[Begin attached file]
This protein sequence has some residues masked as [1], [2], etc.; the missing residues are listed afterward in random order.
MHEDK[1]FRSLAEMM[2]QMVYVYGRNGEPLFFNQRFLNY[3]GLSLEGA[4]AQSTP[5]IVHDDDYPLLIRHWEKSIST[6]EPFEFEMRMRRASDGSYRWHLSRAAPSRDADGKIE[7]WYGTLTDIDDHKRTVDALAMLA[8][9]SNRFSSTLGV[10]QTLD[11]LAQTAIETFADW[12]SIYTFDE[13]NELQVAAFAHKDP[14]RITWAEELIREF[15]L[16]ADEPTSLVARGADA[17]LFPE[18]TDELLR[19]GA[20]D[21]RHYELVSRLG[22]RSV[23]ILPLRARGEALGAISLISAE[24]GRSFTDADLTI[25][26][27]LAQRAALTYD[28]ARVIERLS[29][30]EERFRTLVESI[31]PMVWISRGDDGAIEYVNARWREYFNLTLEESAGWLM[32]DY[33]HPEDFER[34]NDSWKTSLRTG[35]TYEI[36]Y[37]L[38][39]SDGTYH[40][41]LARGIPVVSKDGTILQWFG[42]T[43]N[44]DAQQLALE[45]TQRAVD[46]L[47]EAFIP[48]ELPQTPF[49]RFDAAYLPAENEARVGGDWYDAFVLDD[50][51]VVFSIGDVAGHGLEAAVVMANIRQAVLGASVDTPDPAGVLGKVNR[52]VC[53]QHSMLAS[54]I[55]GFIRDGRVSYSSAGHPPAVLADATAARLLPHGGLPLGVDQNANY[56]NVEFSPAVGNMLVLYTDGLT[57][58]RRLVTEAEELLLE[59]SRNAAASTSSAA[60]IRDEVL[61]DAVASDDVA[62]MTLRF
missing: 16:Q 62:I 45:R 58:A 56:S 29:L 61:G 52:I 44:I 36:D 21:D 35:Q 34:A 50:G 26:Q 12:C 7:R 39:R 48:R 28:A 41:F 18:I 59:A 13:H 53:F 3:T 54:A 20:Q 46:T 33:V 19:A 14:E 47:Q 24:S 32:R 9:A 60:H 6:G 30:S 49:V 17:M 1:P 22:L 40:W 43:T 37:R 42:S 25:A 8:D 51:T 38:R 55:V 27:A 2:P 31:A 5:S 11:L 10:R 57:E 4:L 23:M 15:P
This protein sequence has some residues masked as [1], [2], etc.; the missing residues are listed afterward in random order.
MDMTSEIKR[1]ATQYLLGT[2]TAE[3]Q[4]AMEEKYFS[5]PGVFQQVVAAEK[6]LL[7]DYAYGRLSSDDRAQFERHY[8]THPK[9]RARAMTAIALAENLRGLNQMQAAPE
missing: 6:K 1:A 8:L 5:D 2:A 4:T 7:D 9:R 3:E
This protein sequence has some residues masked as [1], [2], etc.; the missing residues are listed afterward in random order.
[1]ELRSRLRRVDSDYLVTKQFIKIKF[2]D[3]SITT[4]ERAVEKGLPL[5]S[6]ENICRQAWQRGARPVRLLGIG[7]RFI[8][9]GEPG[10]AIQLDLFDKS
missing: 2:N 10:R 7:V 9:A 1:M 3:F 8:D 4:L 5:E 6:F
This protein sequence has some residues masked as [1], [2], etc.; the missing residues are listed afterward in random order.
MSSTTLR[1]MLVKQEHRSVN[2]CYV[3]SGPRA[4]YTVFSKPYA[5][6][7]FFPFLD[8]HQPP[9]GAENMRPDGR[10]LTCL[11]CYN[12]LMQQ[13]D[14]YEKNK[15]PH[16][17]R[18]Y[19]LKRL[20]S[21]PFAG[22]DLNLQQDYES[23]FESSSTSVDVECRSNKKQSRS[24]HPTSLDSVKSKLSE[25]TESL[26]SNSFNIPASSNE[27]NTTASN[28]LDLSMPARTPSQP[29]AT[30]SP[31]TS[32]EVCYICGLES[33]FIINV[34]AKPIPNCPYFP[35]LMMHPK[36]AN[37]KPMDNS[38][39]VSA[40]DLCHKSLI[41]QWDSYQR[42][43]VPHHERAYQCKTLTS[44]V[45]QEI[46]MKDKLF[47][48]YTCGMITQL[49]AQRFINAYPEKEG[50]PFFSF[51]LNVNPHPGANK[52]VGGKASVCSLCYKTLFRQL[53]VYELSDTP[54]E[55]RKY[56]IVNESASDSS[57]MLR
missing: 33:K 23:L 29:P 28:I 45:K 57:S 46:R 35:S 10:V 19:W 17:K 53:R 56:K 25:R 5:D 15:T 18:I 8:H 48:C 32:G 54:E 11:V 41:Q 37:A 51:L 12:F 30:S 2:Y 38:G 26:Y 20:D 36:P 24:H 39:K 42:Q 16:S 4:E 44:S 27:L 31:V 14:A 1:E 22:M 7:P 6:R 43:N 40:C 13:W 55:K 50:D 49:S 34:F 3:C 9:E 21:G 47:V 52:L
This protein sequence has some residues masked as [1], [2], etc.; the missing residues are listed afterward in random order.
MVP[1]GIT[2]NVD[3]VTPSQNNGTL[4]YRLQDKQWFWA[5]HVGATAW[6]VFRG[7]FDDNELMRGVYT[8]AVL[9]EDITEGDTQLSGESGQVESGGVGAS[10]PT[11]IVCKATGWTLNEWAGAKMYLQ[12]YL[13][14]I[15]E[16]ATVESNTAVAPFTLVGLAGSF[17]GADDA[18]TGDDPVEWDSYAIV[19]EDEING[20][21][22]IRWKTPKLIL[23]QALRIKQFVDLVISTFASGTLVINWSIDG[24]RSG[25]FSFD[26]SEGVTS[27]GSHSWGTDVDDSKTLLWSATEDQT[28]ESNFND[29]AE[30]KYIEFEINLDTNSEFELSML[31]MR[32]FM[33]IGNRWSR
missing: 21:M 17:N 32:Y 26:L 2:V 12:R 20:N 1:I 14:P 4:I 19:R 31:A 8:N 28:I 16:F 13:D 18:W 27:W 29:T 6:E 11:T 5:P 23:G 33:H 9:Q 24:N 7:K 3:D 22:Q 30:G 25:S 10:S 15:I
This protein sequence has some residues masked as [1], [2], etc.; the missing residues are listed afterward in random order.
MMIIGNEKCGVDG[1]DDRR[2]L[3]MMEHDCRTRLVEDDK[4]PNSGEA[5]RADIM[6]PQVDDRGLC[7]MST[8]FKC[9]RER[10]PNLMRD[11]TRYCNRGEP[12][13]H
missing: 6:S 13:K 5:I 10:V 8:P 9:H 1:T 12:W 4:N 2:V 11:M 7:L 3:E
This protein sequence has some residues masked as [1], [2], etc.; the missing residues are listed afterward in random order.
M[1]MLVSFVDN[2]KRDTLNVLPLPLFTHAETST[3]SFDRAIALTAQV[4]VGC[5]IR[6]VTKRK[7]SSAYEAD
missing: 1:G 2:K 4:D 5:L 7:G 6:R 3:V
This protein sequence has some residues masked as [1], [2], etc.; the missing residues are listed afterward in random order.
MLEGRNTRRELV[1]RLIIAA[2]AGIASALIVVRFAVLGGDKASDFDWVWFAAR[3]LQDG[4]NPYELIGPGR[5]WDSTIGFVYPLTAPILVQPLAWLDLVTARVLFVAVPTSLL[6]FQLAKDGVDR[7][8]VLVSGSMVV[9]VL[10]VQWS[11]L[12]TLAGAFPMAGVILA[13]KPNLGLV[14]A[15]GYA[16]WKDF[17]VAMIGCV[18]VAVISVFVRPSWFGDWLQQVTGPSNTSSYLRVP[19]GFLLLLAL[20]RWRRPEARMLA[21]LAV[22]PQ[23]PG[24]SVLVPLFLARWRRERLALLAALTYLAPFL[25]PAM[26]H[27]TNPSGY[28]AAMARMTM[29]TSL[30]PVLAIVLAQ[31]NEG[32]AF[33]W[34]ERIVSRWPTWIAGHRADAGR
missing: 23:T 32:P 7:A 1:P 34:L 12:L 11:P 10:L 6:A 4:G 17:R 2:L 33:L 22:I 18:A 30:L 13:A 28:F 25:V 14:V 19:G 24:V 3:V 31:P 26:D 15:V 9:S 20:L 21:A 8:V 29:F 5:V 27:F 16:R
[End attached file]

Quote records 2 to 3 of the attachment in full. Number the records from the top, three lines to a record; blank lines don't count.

This protein sequence has some residues masked as [1], [2], etc.; the missing residues are listed afterward in random order.
MDMTSEIKR[1]ATQYLLGT[2]TAE[3]Q[4]AMEEKYFS[5]PGVFQQVVAAEK[6]LL[7]DYAYGRLSSDDRAQFERHY[8]THPK[9]RARAMTAIALAENLRGLNQMQAAPE
missing: 6:K 1:A 8:L 5:D 2:A 4:T 7:D 9:R 3:E
This protein sequence has some residues masked as [1], [2], etc.; the missing residues are listed afterward in random order.
[1]ELRSRLRRVDSDYLVTKQFIKIKF[2]D[3]SITT[4]ERAVEKGLPL[5]S[6]ENICRQAWQRGARPVRLLGIG[7]RFI[8][9]GEPG[10]AIQLDLFDKS
missing: 2:N 10:R 7:V 9:A 1:M 3:F 8:D 4:L 5:E 6:F